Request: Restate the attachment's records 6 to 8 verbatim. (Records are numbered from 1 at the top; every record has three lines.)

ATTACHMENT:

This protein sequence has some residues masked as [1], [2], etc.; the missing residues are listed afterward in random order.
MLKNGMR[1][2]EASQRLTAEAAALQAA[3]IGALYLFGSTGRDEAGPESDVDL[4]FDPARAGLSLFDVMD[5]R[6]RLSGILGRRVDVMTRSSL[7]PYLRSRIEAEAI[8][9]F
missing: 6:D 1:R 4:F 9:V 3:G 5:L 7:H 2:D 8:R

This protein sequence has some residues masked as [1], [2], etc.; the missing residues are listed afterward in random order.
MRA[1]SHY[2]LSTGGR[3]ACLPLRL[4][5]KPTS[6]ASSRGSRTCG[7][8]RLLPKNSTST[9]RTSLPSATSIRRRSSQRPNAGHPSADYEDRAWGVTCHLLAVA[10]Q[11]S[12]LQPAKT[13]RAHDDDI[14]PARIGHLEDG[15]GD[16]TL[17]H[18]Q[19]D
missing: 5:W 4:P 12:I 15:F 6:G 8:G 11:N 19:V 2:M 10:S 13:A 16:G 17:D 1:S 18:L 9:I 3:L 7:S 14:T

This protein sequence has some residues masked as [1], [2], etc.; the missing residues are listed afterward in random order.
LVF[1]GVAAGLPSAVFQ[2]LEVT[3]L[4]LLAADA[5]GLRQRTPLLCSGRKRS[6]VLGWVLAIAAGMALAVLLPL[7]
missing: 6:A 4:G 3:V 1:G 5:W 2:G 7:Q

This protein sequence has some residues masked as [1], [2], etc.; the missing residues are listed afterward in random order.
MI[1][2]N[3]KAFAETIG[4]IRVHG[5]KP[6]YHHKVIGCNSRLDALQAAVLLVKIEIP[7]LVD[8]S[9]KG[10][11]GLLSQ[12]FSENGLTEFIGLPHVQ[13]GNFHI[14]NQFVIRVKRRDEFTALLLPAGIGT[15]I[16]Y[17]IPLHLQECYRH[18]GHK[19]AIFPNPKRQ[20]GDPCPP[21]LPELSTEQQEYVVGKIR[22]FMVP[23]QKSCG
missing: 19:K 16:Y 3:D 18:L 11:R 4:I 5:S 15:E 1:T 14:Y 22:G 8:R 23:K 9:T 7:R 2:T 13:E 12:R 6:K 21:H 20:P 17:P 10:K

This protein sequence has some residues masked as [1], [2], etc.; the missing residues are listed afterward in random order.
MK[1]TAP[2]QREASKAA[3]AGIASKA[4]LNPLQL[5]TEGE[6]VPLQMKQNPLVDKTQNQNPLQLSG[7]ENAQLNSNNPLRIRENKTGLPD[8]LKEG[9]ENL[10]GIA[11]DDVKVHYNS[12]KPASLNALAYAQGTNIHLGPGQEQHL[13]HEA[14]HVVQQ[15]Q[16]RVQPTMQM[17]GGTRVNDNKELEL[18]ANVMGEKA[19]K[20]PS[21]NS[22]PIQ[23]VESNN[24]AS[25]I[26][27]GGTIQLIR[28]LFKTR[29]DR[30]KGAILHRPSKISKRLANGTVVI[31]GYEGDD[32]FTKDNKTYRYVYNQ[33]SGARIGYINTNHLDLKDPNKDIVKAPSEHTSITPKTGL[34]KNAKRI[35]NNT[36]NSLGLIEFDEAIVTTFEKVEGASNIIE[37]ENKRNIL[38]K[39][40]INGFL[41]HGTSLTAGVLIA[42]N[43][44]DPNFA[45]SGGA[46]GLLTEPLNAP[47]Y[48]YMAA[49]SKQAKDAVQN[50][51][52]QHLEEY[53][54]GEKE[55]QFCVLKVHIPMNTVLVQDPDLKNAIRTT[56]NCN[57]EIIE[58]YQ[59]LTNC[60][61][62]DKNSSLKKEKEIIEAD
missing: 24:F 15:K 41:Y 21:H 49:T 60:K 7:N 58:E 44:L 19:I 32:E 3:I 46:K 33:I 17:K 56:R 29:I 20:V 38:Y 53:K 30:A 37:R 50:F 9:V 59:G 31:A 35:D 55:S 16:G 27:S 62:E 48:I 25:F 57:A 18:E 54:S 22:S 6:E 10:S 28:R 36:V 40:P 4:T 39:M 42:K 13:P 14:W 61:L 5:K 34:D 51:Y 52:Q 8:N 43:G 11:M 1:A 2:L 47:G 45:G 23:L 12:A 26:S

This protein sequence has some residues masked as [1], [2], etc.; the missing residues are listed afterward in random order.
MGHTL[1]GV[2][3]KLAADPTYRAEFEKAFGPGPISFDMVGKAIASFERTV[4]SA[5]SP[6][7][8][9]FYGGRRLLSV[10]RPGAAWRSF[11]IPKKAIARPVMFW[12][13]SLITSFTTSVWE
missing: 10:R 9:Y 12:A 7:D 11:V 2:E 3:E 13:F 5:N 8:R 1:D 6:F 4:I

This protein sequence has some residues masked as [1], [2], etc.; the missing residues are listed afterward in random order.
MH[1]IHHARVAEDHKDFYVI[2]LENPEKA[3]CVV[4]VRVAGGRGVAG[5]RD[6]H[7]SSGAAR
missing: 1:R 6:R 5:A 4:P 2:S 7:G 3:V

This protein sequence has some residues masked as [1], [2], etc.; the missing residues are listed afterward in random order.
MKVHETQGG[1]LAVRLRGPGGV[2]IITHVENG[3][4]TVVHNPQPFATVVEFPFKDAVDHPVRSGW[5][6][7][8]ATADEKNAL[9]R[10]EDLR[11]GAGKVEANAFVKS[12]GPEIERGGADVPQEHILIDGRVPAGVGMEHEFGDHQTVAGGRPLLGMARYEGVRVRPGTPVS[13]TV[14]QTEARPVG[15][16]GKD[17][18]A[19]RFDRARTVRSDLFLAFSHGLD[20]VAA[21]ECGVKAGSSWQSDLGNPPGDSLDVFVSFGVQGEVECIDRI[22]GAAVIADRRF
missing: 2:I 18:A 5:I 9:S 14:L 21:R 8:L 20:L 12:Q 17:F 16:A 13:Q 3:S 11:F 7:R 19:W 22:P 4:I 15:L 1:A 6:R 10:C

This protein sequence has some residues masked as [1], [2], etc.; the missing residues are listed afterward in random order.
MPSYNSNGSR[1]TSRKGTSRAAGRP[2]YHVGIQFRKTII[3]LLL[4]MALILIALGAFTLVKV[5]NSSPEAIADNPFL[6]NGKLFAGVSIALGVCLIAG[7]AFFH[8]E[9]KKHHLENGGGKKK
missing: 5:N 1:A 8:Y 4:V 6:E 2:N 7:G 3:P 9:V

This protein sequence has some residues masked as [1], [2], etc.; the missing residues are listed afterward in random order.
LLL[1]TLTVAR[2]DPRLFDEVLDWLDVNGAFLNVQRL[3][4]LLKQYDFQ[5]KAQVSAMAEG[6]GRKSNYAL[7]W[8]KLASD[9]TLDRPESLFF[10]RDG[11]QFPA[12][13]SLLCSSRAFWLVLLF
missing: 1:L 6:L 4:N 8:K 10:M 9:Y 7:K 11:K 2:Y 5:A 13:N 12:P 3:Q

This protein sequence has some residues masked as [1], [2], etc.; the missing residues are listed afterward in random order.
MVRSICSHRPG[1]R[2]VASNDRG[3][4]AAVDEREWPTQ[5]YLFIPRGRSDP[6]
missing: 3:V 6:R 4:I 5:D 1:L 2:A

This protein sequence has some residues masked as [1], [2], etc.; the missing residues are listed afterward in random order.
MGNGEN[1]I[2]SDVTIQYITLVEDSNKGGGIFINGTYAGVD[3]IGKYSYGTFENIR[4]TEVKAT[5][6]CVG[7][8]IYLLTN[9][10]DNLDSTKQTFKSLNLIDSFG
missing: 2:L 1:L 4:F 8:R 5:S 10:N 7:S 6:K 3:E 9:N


This protein sequence has some residues masked as [1], [2], etc.; the missing residues are listed afterward in random order.
MGHTL[1]GV[2][3]KLAADPTYRAEFEKAFGPGPISFDMVGKAIASFERTV[4]SA[5]SP[6][7][8][9]FYGGRRLLSV[10]RPGAAWRSF[11]IPKKAIARPVMFW[12][13]SLITSFTTSVWE
missing: 10:R 9:Y 12:A 7:D 11:V 2:E 3:E 13:F 5:N 8:R 1:D 6:F 4:I

This protein sequence has some residues masked as [1], [2], etc.; the missing residues are listed afterward in random order.
MH[1]IHHARVAEDHKDFYVI[2]LENPEKA[3]CVV[4]VRVAGGRGVAG[5]RD[6]H[7]SSGAAR
missing: 1:R 6:R 5:A 4:P 2:S 7:G 3:V

This protein sequence has some residues masked as [1], [2], etc.; the missing residues are listed afterward in random order.
MKVHETQGG[1]LAVRLRGPGGV[2]IITHVENG[3][4]TVVHNPQPFATVVEFPFKDAVDHPVRSGW[5][6][7][8]ATADEKNAL[9]R[10]EDLR[11]GAGKVEANAFVKS[12]GPEIERGGADVPQEHILIDGRVPAGVGMEHEFGDHQTVAGGRPLLGMARYEGVRVRPGTPVS[13]TV[14]QTEARPVG[15][16]GKD[17][18]A[19]RFDRARTVRSDLFLAFSHGLD[20]VAA[21]ECGVKAGSSWQSDLGNPPGDSLDVFVSFGVQGEVECIDRI[22]GAAVIADRRF
missing: 2:I 18:A 5:I 9:S 14:L 21:R 8:L 20:L 12:Q 17:F 16:A 13:Q 3:S 11:F 7:R 19:W 22:P 4:I 15:L 1:A 6:R 10:C